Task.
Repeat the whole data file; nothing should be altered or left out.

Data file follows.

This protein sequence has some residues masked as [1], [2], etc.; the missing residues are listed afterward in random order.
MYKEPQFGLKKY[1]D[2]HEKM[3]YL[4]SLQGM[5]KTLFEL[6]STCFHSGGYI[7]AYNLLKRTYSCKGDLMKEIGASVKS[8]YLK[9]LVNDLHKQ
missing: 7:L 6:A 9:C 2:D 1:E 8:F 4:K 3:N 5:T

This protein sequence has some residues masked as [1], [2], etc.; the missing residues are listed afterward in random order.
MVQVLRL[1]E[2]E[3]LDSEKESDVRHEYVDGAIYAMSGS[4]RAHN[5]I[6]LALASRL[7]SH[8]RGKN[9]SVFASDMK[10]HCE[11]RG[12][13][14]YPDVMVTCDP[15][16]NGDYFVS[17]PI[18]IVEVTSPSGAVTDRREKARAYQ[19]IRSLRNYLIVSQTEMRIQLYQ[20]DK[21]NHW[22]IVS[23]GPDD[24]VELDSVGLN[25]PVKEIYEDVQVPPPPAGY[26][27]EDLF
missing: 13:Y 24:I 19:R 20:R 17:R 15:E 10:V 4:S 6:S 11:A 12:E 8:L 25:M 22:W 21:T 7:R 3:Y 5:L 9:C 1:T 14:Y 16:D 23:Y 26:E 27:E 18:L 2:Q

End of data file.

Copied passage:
This protein sequence has some residues masked as [1], [2], etc.; the missing residues are listed afterward in random order.
MYKEPQFGLKKY[1]D[2]HEKM[3]YL[4]SLQGM[5]KTLFEL[6]STCFHSGGYI[7]AYNLLKRTYSCKGDLMKEIGASVKS[8]YLK[9]LVNDLHKQ
missing: 7:L 6:A 9:C 2:D 1:E 8:F 4:K 3:N 5:T

This protein sequence has some residues masked as [1], [2], etc.; the missing residues are listed afterward in random order.
MVQVLRL[1]E[2]E[3]LDSEKESDVRHEYVDGAIYAMSGS[4]RAHN[5]I[6]LALASRL[7]SH[8]RGKN[9]SVFASDMK[10]HCE[11]RG[12][13][14]YPDVMVTCDP[15][16]NGDYFVS[17]PI[18]IVEVTSPSGAVTDRREKARAYQ[19]IRSLRNYLIVSQTEMRIQLYQ[20]DK[21]NHW[22]IVS[23]GPDD[24]VELDSVGLN[25]PVKEIYEDVQVPPPPAGY[26][27]EDLF
missing: 13:Y 24:I 19:R 20:R 17:R 15:E 10:V 4:S 6:S 11:A 12:E 8:L 25:M 22:W 21:T 7:R 3:Y 5:L 9:C 1:T 14:Y 16:D 23:Y 26:E 27:E 18:L 2:Q